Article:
Recently, I wrote a story about the wealth of expert advice available to help singles up their online dating game.
There are professionals who will scrutinize your photos and select the best ones (bathroom selfies need not apply), write your profile and even message prospects on your behalf. If it sounds bizarre, it is. I can vouch, because I tested it out.
Save for a very brief stint, I had never online dated prior to this experiment, so I was curious and clueless — a perfect candidate.
The company I hired, A Million Matches, claims to be Canada’s first online dating assistance company. Their prices range from $99 for a basic profile to a staggering $1249/month for the “executive package,” which includes pre- and post-date feedback and criminal record checks. (If you’ve got $1,200 to spare a month there are probably better ways to land a date.)
Anyway, soon after contacting owner Amelia Phillips and telling her that Maclean’s was interested in writing about her business, I came across my first red flag, when she advised women to avoid being “braggy.” Tone it down when talking about career-related achievements, places travelled to, and so on, she said.
“If a guy thinks there’s no way he’s going to measure up, he might not message you.”
A little too Mad Men for my liking, but Phillips, a former corporate lawyer, was insistent.
My other hesitation was authenticity. Using this service means trusting a complete stranger to present you in what they see as the best possible light — which may or may not be accurate. Beyond that, A Million Matches actually messages singles on behalf of their clients in an attempt to break the ice.
“For our male clients, we do find ourselves complimenting women and crafting a message that will get a response from a woman that we know is getting a dozen messages a day,” said Phillips. Ladies, imagine being wooed by one of your suitors, only to later find out it was actually his female dating assistant doing the talking. Somehow it’s less charming.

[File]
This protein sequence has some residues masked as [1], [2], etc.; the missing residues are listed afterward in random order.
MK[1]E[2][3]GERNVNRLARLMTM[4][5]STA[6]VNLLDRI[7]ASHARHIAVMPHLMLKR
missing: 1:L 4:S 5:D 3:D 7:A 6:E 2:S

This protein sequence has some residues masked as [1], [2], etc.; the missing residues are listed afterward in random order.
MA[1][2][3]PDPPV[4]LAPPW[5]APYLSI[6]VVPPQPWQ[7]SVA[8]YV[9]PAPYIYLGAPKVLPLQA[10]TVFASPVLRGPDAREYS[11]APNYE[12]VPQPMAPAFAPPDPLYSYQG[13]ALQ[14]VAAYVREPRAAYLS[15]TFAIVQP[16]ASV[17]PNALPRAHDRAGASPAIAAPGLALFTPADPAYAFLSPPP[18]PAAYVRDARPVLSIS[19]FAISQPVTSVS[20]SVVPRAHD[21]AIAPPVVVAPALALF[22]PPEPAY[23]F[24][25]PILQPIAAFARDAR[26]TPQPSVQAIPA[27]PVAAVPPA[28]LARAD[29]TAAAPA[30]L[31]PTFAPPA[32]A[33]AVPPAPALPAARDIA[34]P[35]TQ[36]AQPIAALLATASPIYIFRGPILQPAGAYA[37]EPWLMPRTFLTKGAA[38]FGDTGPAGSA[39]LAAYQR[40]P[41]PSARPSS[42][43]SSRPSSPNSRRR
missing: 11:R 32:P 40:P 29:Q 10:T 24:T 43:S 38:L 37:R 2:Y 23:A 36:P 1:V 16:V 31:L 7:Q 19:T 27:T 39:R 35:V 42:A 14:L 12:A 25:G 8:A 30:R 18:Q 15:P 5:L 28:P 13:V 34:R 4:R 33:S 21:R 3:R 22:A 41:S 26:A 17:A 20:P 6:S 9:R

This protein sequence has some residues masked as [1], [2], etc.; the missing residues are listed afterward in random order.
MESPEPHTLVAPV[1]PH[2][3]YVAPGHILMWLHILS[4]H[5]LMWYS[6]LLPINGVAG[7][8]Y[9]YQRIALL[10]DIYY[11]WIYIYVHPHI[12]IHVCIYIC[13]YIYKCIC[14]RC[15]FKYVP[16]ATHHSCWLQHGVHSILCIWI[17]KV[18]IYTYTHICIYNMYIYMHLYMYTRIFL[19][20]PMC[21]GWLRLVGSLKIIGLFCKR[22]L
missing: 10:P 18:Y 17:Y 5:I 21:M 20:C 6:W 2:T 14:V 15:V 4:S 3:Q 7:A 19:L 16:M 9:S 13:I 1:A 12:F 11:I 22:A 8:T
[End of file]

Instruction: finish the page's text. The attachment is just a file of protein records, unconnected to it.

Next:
So, how did I fare?
Well, less than two weeks after joining Match.com, my assistants had already emailed 115 men in the Greater Toronto Area, and “winked” at another 35.
My profile was full of disarming lines like “Send me a funny message and I may be yours, lol” and “Arrested Development has got to be the bestest TV show ever.” Bestest. It’s not even a word. But more troubling than what was in the profile was what it was lacking: personality and wit. Being upbeat but generic, if I understood correctly, was the golden rule of online attraction.
The messages “I” was sending out ranged from fine (“What kind of music do you like?”) to downright atrocious (“How much money do you make? Lol, kidding”).
And I couldn’t always keep track of whom the company had emailed for me, so I ended up contacting the same person twice in some cases — stalker much? Occasionally, a guy would send me an out-of-context note that made no sense. A great example: “Hey, I’m not sure when you messaged me. I had no idea my niece vomited. Makes it seem more natural.” I was as confused as you are.
In a month, I went on a handful of dates. Some were pretty bad (awkward racial jokes), most were unremarkable. Probably anyone who has tried online dating can relate.
But I noticed that the profiles I found most appealing were anything but generic. They were a little bit sarcastic and pithy; frankly, I didn’t feel my own profile measured up.
On the flip side, A Million Matches definitely plays the numbers game, sending out messages to far more people than most of their clients would probably ever contact themselves. And that can work out — it did for Yolande, the executive I interviewed.
But I’d have to disagree with the experts on their approach.
It seems to me, the point of putting yourself out there online is to skip the BS, and present your truest self. If you have bad grammar, the person you’re dating should know that. If you think shirtless selfies are cool, ditto.
In the end, I’d rather keep it real and attract fewer, but more compatible guys. The alternative, being overlooked by a good match because of a misguided attempt to fit the mold — that would be the worstest.